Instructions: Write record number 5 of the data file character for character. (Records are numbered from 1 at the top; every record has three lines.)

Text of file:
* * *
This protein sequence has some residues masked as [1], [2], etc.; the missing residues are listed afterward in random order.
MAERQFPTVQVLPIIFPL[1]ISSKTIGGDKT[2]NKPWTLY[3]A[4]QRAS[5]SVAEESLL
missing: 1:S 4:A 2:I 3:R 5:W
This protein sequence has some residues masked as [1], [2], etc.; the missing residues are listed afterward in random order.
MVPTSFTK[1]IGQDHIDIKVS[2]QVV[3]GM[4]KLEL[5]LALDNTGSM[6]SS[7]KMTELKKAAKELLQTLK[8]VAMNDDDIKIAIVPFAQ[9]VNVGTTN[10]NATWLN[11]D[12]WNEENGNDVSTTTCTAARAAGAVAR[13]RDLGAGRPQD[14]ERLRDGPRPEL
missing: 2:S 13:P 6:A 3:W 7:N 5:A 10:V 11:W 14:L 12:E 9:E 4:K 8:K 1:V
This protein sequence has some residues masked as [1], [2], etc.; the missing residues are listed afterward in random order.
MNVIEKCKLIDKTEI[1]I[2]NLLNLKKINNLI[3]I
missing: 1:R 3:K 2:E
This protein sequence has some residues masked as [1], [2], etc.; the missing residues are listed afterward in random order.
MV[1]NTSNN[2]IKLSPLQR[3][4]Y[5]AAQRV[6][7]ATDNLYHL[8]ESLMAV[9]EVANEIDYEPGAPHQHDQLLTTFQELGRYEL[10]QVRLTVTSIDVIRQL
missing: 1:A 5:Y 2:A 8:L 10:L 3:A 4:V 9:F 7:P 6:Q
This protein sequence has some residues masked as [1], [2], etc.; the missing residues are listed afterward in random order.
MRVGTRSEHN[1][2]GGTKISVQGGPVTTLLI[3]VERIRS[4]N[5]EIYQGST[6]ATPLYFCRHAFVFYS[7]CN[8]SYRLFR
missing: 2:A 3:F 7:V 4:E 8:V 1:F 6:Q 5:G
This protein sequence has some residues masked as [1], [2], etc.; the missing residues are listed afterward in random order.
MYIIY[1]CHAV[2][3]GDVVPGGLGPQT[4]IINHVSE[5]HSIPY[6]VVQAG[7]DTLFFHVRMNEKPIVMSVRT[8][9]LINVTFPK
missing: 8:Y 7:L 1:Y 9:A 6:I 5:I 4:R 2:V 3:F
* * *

This protein sequence has some residues masked as [1], [2], etc.; the missing residues are listed afterward in random order.
MRVGTRSEHN[1][2]GGTKISVQGGPVTTLLI[3]VERIRS[4]N[5]EIYQGST[6]ATPLYFCRHAFVFYS[7]CN[8]SYRLFR
missing: 2:A 3:F 7:V 4:E 8:V 1:F 6:Q 5:G